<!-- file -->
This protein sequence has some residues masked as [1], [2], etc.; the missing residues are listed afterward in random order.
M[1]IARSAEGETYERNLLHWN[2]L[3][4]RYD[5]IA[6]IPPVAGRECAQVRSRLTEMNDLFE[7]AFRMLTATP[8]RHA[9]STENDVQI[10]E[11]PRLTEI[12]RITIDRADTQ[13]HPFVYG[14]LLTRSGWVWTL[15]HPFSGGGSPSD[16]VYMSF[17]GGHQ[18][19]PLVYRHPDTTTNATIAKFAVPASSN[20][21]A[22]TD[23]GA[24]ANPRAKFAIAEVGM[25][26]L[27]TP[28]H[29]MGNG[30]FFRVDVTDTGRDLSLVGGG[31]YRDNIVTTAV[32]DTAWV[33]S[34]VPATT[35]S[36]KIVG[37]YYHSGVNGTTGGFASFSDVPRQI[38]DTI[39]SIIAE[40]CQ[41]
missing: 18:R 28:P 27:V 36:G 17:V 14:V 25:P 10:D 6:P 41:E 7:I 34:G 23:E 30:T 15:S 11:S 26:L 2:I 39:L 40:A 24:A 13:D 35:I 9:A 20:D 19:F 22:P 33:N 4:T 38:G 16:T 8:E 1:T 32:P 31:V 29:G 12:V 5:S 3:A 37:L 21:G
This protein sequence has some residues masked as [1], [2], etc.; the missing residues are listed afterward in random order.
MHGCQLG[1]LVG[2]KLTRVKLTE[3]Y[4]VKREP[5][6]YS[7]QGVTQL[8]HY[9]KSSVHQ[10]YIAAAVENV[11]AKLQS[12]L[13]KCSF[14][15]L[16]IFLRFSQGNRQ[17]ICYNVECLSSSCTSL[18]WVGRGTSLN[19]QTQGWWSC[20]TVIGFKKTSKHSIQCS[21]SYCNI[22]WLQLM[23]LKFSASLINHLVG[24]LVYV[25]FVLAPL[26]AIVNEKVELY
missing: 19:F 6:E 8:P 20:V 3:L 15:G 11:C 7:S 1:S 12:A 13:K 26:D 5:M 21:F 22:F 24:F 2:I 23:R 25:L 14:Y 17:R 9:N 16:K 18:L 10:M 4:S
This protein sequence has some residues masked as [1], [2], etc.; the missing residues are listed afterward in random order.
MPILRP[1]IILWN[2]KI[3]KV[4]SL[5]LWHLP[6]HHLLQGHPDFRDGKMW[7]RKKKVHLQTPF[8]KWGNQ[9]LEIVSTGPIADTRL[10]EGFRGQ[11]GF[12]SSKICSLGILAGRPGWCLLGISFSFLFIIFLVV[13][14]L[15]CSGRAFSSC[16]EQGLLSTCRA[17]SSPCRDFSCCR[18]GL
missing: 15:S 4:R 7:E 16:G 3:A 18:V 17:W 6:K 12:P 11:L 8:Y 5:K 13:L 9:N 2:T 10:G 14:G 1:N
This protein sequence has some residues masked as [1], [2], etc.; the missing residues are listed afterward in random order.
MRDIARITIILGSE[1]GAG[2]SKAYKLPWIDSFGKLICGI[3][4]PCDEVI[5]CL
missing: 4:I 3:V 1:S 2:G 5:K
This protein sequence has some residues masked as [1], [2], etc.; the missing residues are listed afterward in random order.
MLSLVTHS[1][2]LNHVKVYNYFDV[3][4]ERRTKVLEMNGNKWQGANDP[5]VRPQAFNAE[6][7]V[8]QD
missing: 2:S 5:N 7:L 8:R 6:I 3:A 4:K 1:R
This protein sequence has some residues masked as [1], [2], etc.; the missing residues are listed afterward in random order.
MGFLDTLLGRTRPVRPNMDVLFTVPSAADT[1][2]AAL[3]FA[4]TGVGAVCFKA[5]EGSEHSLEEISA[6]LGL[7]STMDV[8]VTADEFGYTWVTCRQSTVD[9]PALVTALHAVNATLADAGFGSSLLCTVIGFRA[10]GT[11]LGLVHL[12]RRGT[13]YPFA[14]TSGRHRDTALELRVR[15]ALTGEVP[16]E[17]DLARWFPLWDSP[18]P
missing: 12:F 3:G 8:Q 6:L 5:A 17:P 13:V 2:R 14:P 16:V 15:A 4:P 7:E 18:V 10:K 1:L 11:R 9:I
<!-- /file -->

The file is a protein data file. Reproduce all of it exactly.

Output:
This protein sequence has some residues masked as [1], [2], etc.; the missing residues are listed afterward in random order.
M[1]IARSAEGETYERNLLHWN[2]L[3][4]RYD[5]IA[6]IPPVAGRECAQVRSRLTEMNDLFE[7]AFRMLTATP[8]RHA[9]STENDVQI[10]E[11]PRLTEI[12]RITIDRADTQ[13]HPFVYG[14]LLTRSGWVWTL[15]HPFSGGGSPSD[16]VYMSF[17]GGHQ[18][19]PLVYRHPDTTTNATIAKFAVPASSN[20][21]A[22]TD[23]GA[24]ANPRAKFAIAEVGM[25][26]L[27]TP[28]H[29]MGNG[30]FFRVDVTDTGRDLSLVGGG[31]YRDNIVTTAV[32]DTAWV[33]S[34]VPATT[35]S[36]KIVG[37]YYHSGVNGTTGGFASFSDVPRQI[38]DTI[39]SIIAE[40]CQ[41]
missing: 18:R 28:P 27:V 36:G 17:V 14:V 25:P 10:D 6:P 41:E 7:I 34:G 23:E 30:T 15:S 11:S 26:L 2:I 39:L 40:A 24:A 13:D 35:I 9:A 20:D 19:F 22:P 33:N 4:T 38:G 16:T 8:E 1:T 32:P 31:V 29:G 12:V 5:S 3:A 37:L 21:G
This protein sequence has some residues masked as [1], [2], etc.; the missing residues are listed afterward in random order.
MHGCQLG[1]LVG[2]KLTRVKLTE[3]Y[4]VKREP[5][6]YS[7]QGVTQL[8]HY[9]KSSVHQ[10]YIAAAVENV[11]AKLQS[12]L[13]KCSF[14][15]L[16]IFLRFSQGNRQ[17]ICYNVECLSSSCTSL[18]WVGRGTSLN[19]QTQGWWSC[20]TVIGFKKTSKHSIQCS[21]SYCNI[22]WLQLM[23]LKFSASLINHLVG[24]LVYV[25]FVLAPL[26]AIVNEKVELY
missing: 19:F 6:E 8:P 20:V 3:L 15:G 11:C 7:S 1:S 12:A 13:K 26:D 5:M 21:F 22:F 24:F 2:I 23:R 25:L 14:Y 17:R 9:N 16:K 18:L 10:M 4:S
This protein sequence has some residues masked as [1], [2], etc.; the missing residues are listed afterward in random order.
MPILRP[1]IILWN[2]KI[3]KV[4]SL[5]LWHLP[6]HHLLQGHPDFRDGKMW[7]RKKKVHLQTPF[8]KWGNQ[9]LEIVSTGPIADTRL[10]EGFRGQ[11]GF[12]SSKICSLGILAGRPGWCLLGISFSFLFIIFLVV[13][14]L[15]CSGRAFSSC[16]EQGLLSTCRA[17]SSPCRDFSCCR[18]GL
missing: 15:S 4:R 7:E 16:G 3:A 18:V 17:W 6:K 12:P 11:L 8:Y 5:K 13:L 9:N 2:T 10:G 14:G 1:N
This protein sequence has some residues masked as [1], [2], etc.; the missing residues are listed afterward in random order.
MRDIARITIILGSE[1]GAG[2]SKAYKLPWIDSFGKLICGI[3][4]PCDEVI[5]CL
missing: 4:I 3:V 1:S 2:G 5:K
This protein sequence has some residues masked as [1], [2], etc.; the missing residues are listed afterward in random order.
MLSLVTHS[1][2]LNHVKVYNYFDV[3][4]ERRTKVLEMNGNKWQGANDP[5]VRPQAFNAE[6][7]V[8]QD
missing: 2:S 5:N 7:L 8:R 6:I 3:A 4:K 1:R
This protein sequence has some residues masked as [1], [2], etc.; the missing residues are listed afterward in random order.
MGFLDTLLGRTRPVRPNMDVLFTVPSAADT[1][2]AAL[3]FA[4]TGVGAVCFKA[5]EGSEHSLEEISA[6]LGL[7]STMDV[8]VTADEFGYTWVTCRQSTVD[9]PALVTALHAVNATLADAGFGSSLLCTVIGFRA[10]GT[11]LGLVHL[12]RRGT[13]YPFA[14]TSGRHRDTALELRVR[15]ALTGEVP[16]E[17]DLARWFPLWDSP[18]P
missing: 12:F 3:G 8:Q 6:L 5:A 17:P 13:V 2:R 14:P 16:V 15:A 4:P 7:E 18:V 10:K 1:L 11:R 9:I